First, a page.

In 2019, we saw several big companies go public. From Uber to Pinterest, Peloton to Beyond Meat — the lineup was so big, 2019 was dubbed the year of the unicorn.
Off the back of that, 2020 looked to be another blockbuster year. Back in January, companies such as Airbnb, Doordash, Asana, Instacart, and Casper were on deck to go public. Casper eventually floated in early February, but the others...
Well, the coronavirus pandemic has swept across the world and here we are.
For a company like Airbnb, which relies heavily on the travel industry, it feels safe to say the disruption has been a downer, starting with holidays grinding to a halt.
In early April, Airbnb announced it was raising US$1 billion through a combination of debt and equity. The additional capital was set to help support Airbnb’s “ongoing work to invest over the long term in its community of hosts,” but one could assume the subtext is it would help support the company as an IPO in 2020 looks less and less likely.
This week, Airbnb revealed it was laying off 25% of its workforce — approximately 1,900 of its 7,500 staff — and cutting its investments in hotels and movie production. Further, Airbnb CEO Brian Chesky said he expects revenue to drop by more than half.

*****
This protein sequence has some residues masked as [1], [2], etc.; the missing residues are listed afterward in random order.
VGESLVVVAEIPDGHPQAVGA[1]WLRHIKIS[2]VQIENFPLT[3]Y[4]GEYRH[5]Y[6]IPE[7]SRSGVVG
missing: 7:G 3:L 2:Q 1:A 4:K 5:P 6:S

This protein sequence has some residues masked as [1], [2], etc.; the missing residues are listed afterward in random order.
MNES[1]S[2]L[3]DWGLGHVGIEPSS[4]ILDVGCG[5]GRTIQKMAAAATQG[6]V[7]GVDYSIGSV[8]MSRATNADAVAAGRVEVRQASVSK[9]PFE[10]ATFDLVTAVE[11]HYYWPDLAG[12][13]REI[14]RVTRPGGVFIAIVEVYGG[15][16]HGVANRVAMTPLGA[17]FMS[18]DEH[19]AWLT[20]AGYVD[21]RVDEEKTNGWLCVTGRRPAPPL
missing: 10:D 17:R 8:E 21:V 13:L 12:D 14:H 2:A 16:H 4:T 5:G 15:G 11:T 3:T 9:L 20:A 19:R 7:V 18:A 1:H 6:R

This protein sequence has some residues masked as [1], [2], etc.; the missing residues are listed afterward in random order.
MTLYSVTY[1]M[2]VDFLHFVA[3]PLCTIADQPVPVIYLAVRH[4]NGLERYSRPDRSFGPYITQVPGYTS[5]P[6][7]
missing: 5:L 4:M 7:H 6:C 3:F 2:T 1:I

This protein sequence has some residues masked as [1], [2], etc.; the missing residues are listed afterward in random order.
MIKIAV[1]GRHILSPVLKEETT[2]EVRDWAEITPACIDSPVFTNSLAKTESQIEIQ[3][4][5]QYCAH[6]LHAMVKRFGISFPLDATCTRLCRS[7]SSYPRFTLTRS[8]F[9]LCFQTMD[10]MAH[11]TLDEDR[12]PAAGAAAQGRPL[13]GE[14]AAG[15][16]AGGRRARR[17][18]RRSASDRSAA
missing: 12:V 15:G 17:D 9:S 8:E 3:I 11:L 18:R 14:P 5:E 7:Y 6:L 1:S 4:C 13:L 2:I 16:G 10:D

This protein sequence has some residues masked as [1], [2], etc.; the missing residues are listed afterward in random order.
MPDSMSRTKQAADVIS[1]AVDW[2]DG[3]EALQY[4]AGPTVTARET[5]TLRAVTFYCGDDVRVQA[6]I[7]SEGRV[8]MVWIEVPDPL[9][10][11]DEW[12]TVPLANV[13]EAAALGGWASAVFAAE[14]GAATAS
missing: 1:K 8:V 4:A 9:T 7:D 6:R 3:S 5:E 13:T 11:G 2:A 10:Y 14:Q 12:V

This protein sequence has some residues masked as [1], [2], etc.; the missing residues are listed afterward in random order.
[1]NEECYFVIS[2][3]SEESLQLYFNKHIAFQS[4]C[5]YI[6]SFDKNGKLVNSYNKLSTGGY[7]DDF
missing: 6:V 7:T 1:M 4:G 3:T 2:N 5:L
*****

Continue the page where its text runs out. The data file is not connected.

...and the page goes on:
Instead of going public, Airbnb might be wondering whether it will survive at all, and will be relying heavily on the idea of a post-pandemic travel boom (that still may be years away).
On the other hand, companies such as Doordash and Instacart — both food delivery companies operating in the United States — seem to have benefited from the crisis.
Doordash, already America’s top meal deliverer, extended its lead during lockdown, although it’s worth noting the company does not yet make a profit.
Meanwhile, Instacart has hired hundreds of thousands more contractors to help it fulfil the flood of new orders. According to Forbes, the surge in demand has made the company profitable for the first time ever — something that will likely help when it does eventually go public.
While the New York Stock Exchange’s vice chairman, John Tuttle, has said IPOs can continue through the crisis, in that they can execute IPOs in a purely electronic and remote manner, he also noted the listing market has ground to a halt (in the US).
However, a few of the companies less impacted by the macro environment — healthcare and biotech companies, in particular — are still moving forward with IPO plans.
After such a mammoth year of IPOs in 2019, it will be interesting to see what 2020 ends up delivering, what gets put on hold, and what never turns around.
Important! We’re sharing with you our thoughts on these companies for your informational purposes only. However, we are not making recommendations to buy or sell holdings in a specific company. Past performance isn’t a reliable indicator of future performance.